Court Finds Coverage Under Professional Liability Policies For Settlement In Breast Cancer Vaccine Case

In this declaratory judgment action, the plaintiff, Rosalind Franklin University of Medicine and Science (Rosalind), seeks coverage from its insurers, Lexington Insurance Company (Lexington) and Landmark American Insurance Company (Landmark), after both insurers denied coverage for a settlement Rosalind paid in an underlying lawsuit brought by former patients who sought compensation for Rosalind’s decision to discontinue an experimental breast cancer vaccine program. Lexington filed a cross-claim against Landmark, contending that Landmark’s policy should provide coverage for the underlying suit and settlement.

Lexington and Landmark argued that the settlement was a disgorgement of funds that Rosalind had no legal right to retain, which did not constitute “damages” or a “loss” under the policies.  The Appellate Court of Illinois found that the settlement did not represent a disgorgement of funds because Rosalind paid the underlying settlement out of its general operating account.

Lexington also argued that the underlying suit did not seek damages “resulting from a medical incident arising out of professional services.”  Conversely, Landmark argued that the underlying suit involved a failure to render medical services and therefore fell within the medical malpractice exclusion in its policy. Lexington also argued that Rosalind failed to obtain consent for the settlement and failed to inform it of the exhaustion of the self-insured retention thus precluding any duty to indemnify on Lexington’s part.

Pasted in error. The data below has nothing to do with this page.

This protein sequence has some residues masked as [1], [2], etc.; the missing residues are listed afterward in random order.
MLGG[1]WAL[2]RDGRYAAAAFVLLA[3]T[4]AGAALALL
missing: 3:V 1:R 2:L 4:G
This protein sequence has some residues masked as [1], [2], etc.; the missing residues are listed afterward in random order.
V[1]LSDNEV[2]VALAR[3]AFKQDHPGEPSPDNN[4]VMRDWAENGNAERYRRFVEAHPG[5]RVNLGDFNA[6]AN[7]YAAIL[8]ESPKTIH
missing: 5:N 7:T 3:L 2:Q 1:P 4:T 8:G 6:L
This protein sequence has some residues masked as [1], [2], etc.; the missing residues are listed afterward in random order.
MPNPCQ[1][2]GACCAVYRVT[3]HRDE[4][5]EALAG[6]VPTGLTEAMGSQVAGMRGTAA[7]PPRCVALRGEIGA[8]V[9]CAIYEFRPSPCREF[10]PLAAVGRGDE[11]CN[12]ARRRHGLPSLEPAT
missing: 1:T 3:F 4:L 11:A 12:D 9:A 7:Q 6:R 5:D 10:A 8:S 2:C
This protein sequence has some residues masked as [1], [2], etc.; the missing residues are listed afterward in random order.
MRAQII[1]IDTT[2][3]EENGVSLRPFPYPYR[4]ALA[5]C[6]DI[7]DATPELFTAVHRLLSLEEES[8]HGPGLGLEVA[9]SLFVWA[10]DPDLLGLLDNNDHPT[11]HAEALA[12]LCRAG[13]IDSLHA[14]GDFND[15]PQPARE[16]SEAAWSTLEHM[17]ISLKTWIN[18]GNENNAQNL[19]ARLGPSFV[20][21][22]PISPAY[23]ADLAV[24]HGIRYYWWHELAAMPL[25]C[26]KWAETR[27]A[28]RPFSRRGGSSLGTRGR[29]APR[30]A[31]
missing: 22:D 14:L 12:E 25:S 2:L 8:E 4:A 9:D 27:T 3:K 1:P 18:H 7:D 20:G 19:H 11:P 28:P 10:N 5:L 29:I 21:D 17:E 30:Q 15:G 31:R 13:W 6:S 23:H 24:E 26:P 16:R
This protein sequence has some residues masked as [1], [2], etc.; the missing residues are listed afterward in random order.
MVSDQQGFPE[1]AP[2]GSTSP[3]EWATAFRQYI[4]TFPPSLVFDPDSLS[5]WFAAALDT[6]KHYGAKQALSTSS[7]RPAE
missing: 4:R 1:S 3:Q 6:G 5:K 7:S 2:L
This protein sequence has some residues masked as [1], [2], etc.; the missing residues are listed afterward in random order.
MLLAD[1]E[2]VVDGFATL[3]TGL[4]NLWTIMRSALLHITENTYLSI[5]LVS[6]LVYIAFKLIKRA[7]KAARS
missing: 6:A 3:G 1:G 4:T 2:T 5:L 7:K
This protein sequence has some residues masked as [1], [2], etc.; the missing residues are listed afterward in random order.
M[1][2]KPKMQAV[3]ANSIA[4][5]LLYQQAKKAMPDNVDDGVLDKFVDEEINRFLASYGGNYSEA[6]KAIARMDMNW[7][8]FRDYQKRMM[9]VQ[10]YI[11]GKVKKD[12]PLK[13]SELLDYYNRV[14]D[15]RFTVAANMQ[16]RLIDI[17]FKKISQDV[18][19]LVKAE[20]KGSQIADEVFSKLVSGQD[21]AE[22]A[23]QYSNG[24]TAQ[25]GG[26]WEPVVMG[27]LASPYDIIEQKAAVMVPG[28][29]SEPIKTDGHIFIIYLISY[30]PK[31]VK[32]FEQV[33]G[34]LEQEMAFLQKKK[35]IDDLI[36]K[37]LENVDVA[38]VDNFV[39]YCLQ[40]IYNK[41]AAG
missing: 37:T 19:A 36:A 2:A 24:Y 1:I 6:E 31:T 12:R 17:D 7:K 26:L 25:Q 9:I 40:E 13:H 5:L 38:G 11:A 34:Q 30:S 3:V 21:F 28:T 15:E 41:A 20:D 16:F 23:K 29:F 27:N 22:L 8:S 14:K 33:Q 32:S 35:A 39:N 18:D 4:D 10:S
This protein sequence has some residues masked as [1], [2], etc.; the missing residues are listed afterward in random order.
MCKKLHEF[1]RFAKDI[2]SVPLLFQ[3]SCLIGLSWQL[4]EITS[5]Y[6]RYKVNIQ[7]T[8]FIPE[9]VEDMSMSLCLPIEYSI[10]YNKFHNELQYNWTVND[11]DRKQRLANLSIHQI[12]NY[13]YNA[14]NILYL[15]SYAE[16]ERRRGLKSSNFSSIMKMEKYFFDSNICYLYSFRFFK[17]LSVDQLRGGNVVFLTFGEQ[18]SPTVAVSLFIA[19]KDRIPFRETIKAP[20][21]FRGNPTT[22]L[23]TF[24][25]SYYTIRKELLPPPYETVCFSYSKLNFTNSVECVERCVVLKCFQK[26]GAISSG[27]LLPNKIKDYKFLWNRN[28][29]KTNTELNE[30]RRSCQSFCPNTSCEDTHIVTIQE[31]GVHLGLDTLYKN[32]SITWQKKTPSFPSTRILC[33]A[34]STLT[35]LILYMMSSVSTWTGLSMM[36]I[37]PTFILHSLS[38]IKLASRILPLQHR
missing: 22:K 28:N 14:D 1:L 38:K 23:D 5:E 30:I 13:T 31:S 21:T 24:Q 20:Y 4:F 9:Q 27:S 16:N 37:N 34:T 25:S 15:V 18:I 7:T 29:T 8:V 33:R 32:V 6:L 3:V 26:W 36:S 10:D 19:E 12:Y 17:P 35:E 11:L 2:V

The Appellate Court noted that the primary focus of the underlying complaint was activity involving specialized medical knowledge.  Thus it fell within the ambit of coverage provided by Lexington’s professional liability policies, as well as the medical malpractice exclusion of Landmark’s policy.

The court also noted that Lexington waived its voluntary payment defense because it had multiple opportunities to raise the issue of consent to settle or a voluntary payment defense, but failed to do so until after Rosalind executed the final settlement agreement.  Similarly, by voluntarily undertaking the defense in the underlying suit, Lexington waived any argument that it was not aware of the potential exhaustion of the self-insured retention.